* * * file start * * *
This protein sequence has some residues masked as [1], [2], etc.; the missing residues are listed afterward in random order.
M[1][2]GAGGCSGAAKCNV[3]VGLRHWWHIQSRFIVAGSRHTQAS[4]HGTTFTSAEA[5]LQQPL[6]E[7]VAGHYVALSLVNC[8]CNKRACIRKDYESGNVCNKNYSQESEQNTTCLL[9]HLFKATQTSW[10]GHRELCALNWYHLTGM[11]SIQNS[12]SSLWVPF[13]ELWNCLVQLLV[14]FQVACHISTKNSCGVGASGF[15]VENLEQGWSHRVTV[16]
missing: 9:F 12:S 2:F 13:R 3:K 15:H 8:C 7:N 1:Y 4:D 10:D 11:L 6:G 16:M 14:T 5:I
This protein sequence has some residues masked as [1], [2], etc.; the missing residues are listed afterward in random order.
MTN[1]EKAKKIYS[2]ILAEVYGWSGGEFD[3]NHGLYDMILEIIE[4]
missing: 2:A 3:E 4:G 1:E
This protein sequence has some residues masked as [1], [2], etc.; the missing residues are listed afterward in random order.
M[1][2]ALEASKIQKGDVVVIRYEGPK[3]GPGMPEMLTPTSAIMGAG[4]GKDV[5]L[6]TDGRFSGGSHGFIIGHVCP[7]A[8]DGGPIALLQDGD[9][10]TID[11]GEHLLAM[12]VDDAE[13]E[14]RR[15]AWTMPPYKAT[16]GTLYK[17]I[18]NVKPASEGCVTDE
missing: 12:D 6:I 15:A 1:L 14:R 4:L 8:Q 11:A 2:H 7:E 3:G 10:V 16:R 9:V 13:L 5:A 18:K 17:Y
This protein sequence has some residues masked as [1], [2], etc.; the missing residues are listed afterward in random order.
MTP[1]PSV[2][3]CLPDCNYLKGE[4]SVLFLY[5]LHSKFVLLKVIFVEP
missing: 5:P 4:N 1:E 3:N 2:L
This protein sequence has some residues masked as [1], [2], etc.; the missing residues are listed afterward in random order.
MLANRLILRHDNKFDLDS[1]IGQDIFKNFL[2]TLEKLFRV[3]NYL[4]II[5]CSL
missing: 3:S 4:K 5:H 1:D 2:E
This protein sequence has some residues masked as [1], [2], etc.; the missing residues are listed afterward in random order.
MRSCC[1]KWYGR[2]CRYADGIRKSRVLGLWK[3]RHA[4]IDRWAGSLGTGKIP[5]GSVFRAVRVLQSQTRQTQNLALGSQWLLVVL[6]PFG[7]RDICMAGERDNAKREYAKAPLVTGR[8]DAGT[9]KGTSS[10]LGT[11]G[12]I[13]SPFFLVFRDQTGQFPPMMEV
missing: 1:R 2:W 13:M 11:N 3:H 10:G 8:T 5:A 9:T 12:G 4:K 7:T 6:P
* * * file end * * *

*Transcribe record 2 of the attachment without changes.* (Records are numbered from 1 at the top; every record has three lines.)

This protein sequence has some residues masked as [1], [2], etc.; the missing residues are listed afterward in random order.
MTN[1]EKAKKIYS[2]ILAEVYGWSGGEFD[3]NHGLYDMILEIIE[4]
missing: 2:A 3:E 4:G 1:E